There are two major players in the PVB market Ã¢â‚¬â€œ one of those two prefers the Ã¢â‚¬Å“looser bondÃ¢â‚¬Â because the product does perform better in testing (and from their perspective in real life), the other interlayer manufacturer prefers a tighter bond for (presumed) longer life in the field while accepting that their product will not do as well in testing situations because of the tighter bondÃ¢â‚¬Â¦they do not believe that they lose anything in real life situations.
The second interlayer type is a hybrid of PVB with a layer of PET film between the PVB layers. This product was first introduced about 8 years ago by a laminated glass manufacturer who primarily used the Ã¢â‚¬Å“higher bondÃ¢â‚¬Â product. The folks who produce the Ã¢â‚¬Å“lower bondÃ¢â‚¬Â (or lower adhesion) product have recently (two years or so) their own version of this product. One reason it took them a long time to introduce their own version was because of adhesion issues between the PVB and PET film related to their lower adhesion product. They have since solved that issue.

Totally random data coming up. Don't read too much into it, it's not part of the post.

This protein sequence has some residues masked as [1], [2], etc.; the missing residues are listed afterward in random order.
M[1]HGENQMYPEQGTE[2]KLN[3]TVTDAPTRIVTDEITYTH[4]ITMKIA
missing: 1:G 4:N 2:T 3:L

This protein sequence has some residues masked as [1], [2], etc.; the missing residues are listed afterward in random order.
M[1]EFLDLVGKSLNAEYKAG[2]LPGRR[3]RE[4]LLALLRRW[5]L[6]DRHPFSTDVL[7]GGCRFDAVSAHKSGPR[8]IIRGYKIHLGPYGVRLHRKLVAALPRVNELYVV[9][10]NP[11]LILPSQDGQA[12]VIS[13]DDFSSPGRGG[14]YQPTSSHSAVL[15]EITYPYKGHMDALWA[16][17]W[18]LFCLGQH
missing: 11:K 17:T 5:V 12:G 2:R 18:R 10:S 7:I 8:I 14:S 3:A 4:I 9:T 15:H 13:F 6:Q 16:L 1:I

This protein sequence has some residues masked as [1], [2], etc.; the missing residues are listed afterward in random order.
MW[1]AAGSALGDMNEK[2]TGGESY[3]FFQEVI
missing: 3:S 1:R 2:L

Curiously, this product seems to be phasing out of the market although a number of window companies still offer itÃ¢â‚¬Â¦.
The third type of interlayer is called SGP or Sentry Guard Plus. This is quite a bit different from PVB in that it is stiff and very tough. It is distributed by the company that makes the higher adhesion product and is becoming the product of choice in some of the toughest applications (including bullet and bomb resistance). It is also expensive and may be overkill for some residential applications. This is also becoming the product of choice for a number of wood window manufacturers, although vinyl folks donÃ¢â‚¬â„¢t seem to be using it quite as much. SGPÃ¢â‚¬â„¢s stiffness tends to transfer an impact force to the frame of the window rather than absorbing the impact as does PVB. Many (but not all) vinyl windows simply arenÃ¢â‚¬â„¢t strong enough to take that force. Some vinyl windows do quite well with SGP.
The fourth product is liquid laminate Ã¢â‚¬â€œ where a liquid resin is poured between two lites of glass and allowed to cure. I see liquid resin laminate as the Swiggle of laminated glass. It is cheap, it is relatively easy, and it is a good Ã¢â‚¬Å“mom and pop shopÃ¢â‚¬Â product. I am not impressed with performance or longevityÃ¢â‚¬Â¦my opinion only, but I wouldnÃ¢â‚¬â„¢t use it in my house.